by Amy B. Rosenfeld
I do not advocate testing for any person vaccinated against SARS-CoV-2 unless they display severe symptoms or live with those who for whom vaccines are not yet approved. I understand that testing and isolation are mechanisms to break virus transmission chains and were used at the beginning of the pandemic to control virus spread. To continue to follow this same philosophy today, more than 2 years later, suggests that little or no progress has been made to control or understand the virus and the pandemic. Furthermore, excessive testing inhibits our ability to make the proper ‘risk-benefit’ analysis necessary to generate programs that enable society to move forward with SARS-CoV-2.
My rationale for not testing vaccinated people is very simple and is based upon the precedents set for other pathogens for which vaccines exist. We do not test people for poliovirus, measles virus, influenza virus, or human papillomavirus after vaccination. If we tested the general public, vaccinated and unvaccinated, for rhinovirus or influenza virus infection/exposure, a significant amount of the population would be found positive. Following the CDC COVID-19 guidelines, those who test positive isolate for 5 days. Economies and society would grind to a screeching halt.
The measles, mumps, influenza and poliovirus vaccines were developed to prevent severe disease, not infection. These vaccines are some of our most successful biological products against infectious diseases. Many of these vaccines were developed when occurrence of severe disease caused by infection with these viruses was high or to mitigate the economic burden of the associated disease. Studies published investigating the mechanisms by which these vaccines protect us, demonstrated significant differences between the mechanisms of protection. For instance, administration of the oral poliovirus vaccine is via the natural route of infection, and confers immunity to the primary site of infection, the gut. It is gut immunity which is believed to protect the vaccinated from subsequent disease. Furthermore, when vaccination rates are high within a population, the community is protected, and virus transmission is interrupted. However, vaccinated people shed infectious neurovirulent poliovirus 30-90 days after vaccination into the environment, which can then infect those who are immunocompromised or unvaccinated and lead to the development of vaccine associated paralytic poliomyelitis. Approximately 1 in every 1.5 million vaccinees develop vaccine associated paralytic poliomyelitis.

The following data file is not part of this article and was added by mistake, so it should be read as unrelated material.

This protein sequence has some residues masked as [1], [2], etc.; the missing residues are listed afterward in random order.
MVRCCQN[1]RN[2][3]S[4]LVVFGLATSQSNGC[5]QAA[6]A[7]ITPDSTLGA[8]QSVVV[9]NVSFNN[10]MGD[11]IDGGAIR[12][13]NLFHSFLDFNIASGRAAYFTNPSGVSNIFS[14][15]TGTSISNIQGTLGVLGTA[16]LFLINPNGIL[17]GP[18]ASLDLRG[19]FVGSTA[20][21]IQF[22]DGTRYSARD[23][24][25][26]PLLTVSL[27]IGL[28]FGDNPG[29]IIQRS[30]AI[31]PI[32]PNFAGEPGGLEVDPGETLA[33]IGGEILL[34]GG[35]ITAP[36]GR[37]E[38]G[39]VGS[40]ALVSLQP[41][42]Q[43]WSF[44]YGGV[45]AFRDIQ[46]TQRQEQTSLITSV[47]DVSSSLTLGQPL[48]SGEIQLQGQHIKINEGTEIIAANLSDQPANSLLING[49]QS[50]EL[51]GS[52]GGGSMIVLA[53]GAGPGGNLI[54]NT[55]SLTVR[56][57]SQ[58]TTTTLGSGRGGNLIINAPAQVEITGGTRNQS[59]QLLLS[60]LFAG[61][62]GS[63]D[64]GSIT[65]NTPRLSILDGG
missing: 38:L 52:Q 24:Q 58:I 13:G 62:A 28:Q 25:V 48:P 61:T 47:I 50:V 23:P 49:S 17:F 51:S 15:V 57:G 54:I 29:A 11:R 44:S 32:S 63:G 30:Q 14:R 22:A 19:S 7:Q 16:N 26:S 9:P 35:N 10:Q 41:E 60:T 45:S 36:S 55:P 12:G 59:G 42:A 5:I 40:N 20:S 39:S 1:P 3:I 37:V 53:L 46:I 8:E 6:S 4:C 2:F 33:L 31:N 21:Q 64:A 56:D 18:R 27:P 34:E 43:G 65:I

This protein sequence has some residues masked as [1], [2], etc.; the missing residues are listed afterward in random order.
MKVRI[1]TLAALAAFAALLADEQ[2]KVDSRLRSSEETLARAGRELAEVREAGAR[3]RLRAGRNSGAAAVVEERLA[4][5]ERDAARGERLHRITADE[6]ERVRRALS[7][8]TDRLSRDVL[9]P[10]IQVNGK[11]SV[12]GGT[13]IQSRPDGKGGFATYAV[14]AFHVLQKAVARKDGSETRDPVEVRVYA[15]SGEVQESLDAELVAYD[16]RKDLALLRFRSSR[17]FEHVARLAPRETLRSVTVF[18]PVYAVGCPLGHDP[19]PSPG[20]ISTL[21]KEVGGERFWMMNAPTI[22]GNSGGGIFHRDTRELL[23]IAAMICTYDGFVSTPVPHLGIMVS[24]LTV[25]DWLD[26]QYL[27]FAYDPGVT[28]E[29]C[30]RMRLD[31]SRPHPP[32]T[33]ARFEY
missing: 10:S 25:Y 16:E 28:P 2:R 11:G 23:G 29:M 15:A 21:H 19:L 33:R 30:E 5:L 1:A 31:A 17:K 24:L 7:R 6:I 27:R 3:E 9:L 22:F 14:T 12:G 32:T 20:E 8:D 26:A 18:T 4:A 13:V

The inactivated poliovirus vaccine functions differently. It is administered via the intramuscular route and prevents entry of the virus into the central nervous system and paralysis. When inactivated properly, no vaccinee will develop vaccine associated paralytic poliomyelitis. However, IPV does not elicit gut immunity; thereby, it does not prevent infection of the vaccinated or promote community protection. Those who are vaccinated will get infected and develop a low-grade fever but will not develop poliomyelitis. Consequently, infected vaccinees do not recognize they are infected.